Who’s Where and What’s What!

In part due to the recent launch of the “You Cannes Not Be Serious” campaign by several groups to protest the glaring lack of women filmmakers at the Cannes Film Festival this year, I’ve started paying particular attention to where women filmmakers are and what they’re doing.   Because women filmmakers are routinely shut out, ignored or otherwise overlooked, it IS news when a woman filmmaker or a team of women filmmakers has their work shown at a festival, on public television or receives a large theatrical opening.

Here’s what’s jumped out at me over the past few days:

* Iranian filmmaker Kiana Firouz (Cul de Sac) may be deported to Iran if her U.K. asylum request is denied.  Due to her being a lesbian, she is subject to Iranian corporal punishment, and eventually death, if she is returned to Iran.  A petition is circulating to oppose her deportation from England.

The Kids are All Right will open the Los Angeles Film Festival in June.  Lisa Cholodenko (Laurel Canyon, High Art) directed & co-wrote this film.  All three of her past features, including this one, have screened at Sundance.

Project Kashmir will be broadcast on U.S. public television (PBS) on Tuesday, May 18.  Directed, written and produced by women filmmakers, Senain Khashgi and Geeta V. Patel, it will be the featured “Independent Lens” film this week.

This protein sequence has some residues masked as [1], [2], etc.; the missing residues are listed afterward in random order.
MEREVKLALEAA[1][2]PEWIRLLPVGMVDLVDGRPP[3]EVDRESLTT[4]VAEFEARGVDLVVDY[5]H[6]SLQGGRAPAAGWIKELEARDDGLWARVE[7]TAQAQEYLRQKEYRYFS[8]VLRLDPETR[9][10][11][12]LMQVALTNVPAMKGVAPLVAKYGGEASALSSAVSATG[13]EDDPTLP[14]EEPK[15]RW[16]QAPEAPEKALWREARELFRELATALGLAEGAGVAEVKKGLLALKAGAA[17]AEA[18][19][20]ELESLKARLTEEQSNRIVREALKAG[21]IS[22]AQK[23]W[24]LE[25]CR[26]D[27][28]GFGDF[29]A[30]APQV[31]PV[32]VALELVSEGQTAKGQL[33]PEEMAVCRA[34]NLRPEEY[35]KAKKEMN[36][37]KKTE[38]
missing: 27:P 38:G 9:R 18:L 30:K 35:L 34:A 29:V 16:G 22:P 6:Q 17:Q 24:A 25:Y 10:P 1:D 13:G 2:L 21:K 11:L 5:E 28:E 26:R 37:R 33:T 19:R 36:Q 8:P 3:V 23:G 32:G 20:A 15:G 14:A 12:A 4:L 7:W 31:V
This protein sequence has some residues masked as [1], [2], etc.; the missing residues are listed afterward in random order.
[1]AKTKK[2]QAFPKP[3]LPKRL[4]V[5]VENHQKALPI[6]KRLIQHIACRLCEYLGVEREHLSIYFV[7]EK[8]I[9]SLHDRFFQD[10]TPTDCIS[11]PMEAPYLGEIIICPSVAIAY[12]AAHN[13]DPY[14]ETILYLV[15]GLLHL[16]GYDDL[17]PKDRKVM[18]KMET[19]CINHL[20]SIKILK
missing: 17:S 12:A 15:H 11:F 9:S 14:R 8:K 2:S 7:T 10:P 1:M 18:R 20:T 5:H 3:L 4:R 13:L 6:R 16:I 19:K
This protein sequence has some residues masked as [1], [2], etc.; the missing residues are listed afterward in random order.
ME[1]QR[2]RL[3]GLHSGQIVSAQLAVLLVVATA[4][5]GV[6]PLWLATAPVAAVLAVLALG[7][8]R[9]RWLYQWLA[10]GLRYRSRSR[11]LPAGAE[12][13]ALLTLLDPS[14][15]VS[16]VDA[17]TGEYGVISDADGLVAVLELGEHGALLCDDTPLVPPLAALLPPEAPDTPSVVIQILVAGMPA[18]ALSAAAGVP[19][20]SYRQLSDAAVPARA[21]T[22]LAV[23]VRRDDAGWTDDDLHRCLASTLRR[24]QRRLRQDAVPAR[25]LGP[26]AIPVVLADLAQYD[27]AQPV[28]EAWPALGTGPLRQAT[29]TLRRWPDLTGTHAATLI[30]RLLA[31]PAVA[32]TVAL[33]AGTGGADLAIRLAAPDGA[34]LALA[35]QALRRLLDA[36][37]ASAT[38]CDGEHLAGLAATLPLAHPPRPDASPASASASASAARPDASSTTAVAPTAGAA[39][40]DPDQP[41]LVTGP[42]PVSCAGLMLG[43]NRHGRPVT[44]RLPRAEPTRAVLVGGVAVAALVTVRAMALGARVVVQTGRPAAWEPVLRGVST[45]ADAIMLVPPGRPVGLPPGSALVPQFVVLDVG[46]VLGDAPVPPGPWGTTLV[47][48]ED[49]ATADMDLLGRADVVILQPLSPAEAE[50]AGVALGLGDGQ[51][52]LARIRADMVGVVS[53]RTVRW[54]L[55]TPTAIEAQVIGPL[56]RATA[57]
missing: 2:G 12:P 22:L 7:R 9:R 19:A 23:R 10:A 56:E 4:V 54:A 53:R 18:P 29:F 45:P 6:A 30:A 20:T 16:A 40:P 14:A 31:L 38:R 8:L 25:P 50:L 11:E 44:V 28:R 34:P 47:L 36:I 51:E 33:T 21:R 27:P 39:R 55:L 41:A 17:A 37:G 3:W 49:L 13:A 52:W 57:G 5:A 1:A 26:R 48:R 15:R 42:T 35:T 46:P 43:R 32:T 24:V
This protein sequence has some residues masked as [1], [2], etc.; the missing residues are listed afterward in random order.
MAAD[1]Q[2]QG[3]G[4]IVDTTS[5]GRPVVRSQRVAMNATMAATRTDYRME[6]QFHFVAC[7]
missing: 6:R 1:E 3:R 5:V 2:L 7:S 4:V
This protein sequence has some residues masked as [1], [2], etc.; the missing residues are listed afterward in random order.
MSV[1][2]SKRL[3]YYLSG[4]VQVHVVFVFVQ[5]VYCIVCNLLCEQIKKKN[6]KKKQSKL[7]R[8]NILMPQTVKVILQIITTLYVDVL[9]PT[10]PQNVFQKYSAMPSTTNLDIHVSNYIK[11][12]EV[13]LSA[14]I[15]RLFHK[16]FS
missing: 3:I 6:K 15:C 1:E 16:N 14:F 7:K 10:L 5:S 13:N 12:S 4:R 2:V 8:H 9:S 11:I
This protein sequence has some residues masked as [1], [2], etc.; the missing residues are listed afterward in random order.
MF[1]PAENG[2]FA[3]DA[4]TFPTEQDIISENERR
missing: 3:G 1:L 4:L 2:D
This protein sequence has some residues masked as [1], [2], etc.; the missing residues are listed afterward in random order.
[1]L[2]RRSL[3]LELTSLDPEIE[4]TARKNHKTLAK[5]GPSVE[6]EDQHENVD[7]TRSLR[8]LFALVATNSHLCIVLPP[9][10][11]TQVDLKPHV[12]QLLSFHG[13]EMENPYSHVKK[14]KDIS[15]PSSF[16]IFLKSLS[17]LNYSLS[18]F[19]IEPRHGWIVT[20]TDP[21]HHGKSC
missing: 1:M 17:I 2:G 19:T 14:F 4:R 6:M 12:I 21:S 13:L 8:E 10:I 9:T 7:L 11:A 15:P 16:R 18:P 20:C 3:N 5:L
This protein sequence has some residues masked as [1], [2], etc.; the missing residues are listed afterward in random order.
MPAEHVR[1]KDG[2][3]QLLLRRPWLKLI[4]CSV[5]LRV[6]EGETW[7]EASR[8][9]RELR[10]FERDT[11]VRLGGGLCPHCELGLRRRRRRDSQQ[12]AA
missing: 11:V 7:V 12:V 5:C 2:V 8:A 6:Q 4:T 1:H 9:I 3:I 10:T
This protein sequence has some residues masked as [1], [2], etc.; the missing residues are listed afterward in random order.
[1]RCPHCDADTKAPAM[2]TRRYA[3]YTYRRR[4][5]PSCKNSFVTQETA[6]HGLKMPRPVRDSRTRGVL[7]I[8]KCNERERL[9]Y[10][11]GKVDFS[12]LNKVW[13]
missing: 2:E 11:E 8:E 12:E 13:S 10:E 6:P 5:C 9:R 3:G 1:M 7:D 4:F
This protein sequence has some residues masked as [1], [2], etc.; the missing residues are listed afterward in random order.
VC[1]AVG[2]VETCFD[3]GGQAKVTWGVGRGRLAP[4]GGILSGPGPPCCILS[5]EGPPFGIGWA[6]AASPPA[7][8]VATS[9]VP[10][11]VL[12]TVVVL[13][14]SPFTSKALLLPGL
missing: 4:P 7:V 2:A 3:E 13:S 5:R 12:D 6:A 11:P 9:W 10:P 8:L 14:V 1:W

Jane Campion (Bright Star, The Piano, An Angel at My Table) won a shared award with another woman filmmaker, Aviva Ziegler, at the New South Wales Premier’s Literary Awards in Australia on May 18, 2010.

*  A panel on Women in Film was held at the American Pavilion at the Cannes Film Festival and moderated by Anne Thompson of Thompson on Hollywood.

*  Filmmaker Cheryl Dunye (My Baby’s Daddy, Watermelon Woman) won the inaugural Director’s Award at the Boston LGBT Film Festival the first week of May.

* Karyn Kusama’s far-off project to star Rachel Weisz got a little press last week.  Kusama is writing and will direct what she calls a “Cronenberg-inspired body horror” story.

* New Zealand director, Gaylene Preston (Perfect Strangers, War Stories, Bread & Roses), is in Cannes this month to screen her film, Home By Christmas.

* The new (spring 2010) issue of Filmmaker magazine surprisingly covers a range of women filmmaker’s new projects!  Films by Laura Poitras (My Country, My Country), Debra Granik, and Jessica Oreck are all featured.

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